Posted in Announcements

AP wins 3 Overseas Press Club awards

, by Lauren Easton

Reporting on the exodus of Rohingya Muslims from Myanmar, the collapse of the Islamic State group in Mosul, Iraq, and human rights abuses in Yemen has earned AP journalists three prestigious awards from the Overseas Press Club of America.

OPC announced the awards Wednesday afternoon.

In addition, AP Senior Correspondent for Pakistan and Afghanistan Kathy Gannon will receive the organization’s President’s Award for lifetime achievement.

Rohingya Muslim woman Hanida Begum, who crossed from Myanmar into Bangladesh, kisses her infant son Abdul Masood who died when the boat they were traveling in capsized just before reaching the shore of the Bay of Bengal, in Shah Porir Dwip, Bangladesh, Sept. 14, 2017. (AP Photo/Dar Yasin)

AP staff earned the Hal Boyle Award for best newspaper, news service or digital reporting from abroad, for their reporting on the exodus of Rohingya Muslims from Myanmar.

AP documented the methodical rape of Rohingya women by the country’s armed forces, revealed the army’s slaughter of Rohingya women and children, and told the story of a desperate young father who tried to save his family by fleeing. The work was completed with support from the Pulitzer Center on Crisis Reporting.

The Hal Boyle Award is named for the AP columnist who earned a Pulitzer in 1945 for his distinguished World War II reporting.

The judges said:

The stories exemplified foreign correspondence at its best: exposing and chronicling human rights violations, putting a human face on conflict and providing a road map for future investigations into what world powers are calling genocide. Simply put, it was an incredible package that you want to urge everyone to read.
An aerial view of destroyed building and shops in the Old City of Mosul, Iraq, Nov. 15, 2017. (AP Photo/Felipe Dana)

AP staffers share the Madeline Dane Ross Award for best international reporting in print or digital showing a concern for the human condition, for their documentation of triumph and tragedy in Mosul, following nine months of fighting to free the city from the Islamic State group.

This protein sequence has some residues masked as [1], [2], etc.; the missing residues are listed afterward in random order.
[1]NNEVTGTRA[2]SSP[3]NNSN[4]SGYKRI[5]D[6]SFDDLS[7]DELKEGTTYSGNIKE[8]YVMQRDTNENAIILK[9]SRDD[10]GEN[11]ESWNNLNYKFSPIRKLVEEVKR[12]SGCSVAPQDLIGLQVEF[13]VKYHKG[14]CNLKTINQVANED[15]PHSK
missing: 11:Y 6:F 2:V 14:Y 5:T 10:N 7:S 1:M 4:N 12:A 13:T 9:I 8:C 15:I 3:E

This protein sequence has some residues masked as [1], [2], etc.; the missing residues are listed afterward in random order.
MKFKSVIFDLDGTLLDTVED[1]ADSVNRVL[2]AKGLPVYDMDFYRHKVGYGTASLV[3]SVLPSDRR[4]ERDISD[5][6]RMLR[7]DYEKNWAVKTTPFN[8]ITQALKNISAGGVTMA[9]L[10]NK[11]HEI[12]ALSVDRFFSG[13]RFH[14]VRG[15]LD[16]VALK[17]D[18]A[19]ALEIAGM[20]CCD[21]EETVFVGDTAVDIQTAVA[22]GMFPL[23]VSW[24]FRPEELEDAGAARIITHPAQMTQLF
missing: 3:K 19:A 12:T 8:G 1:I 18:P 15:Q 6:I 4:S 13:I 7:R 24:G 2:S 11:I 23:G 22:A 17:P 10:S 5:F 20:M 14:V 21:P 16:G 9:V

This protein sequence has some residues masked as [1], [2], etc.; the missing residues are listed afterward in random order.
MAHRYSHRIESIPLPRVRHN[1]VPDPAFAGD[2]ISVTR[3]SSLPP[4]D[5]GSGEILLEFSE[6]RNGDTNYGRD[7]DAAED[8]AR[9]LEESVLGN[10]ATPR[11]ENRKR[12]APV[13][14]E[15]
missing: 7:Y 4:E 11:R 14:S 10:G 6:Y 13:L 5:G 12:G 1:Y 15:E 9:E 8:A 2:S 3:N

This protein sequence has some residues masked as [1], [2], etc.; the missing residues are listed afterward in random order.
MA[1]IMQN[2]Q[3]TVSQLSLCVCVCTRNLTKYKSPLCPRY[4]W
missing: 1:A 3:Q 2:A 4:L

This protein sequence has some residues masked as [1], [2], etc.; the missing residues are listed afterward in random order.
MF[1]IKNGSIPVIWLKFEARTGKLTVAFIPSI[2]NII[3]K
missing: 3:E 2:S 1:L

The reporting “struck the right balance between aggressive reporting and sensitive writing on the horrors endured by Mosul residents,” according to the judges.

The journalists reported secret records of IS atrocities kept by staff at the city’s morgue, relayed the story of blogger Mosul Eye who shed the burden of anonymity months after the fall of IS, and introduced a teenage girl who survived IS rule in hiding for nearly three years.

Naquib al-Yahri, the chief of Aden Central Prison, sits in the facility in Aden, Yemen, May 9, 2017. (AP Photo/Maad El Zikry)

Cairo-based investigative reporter Maggie Michael won the Joe and Laurie Dine Award for best international reporting dealing with human rights for her coverage of abuses in Yemen. The judges noted that Michael “took great personal risks, with her video colleague, driver and fixers, to tell the story of the 18 secret prisons in Yemen where detainees are tortured by men from the UAE.”

Michael’s reporting also included widespread starvation of children and mounting child marriages in the war-torn country.

“Michael and her team documented all of this and more in a chilling package that included charts, video and compelling graphics,” the judges said. “The response was immediate and included calls by U.S. senators and the government of Yemen for an investigation.”

A full list of winners is available here.

The OPC awards will be presented on April 26 at a dinner in New York.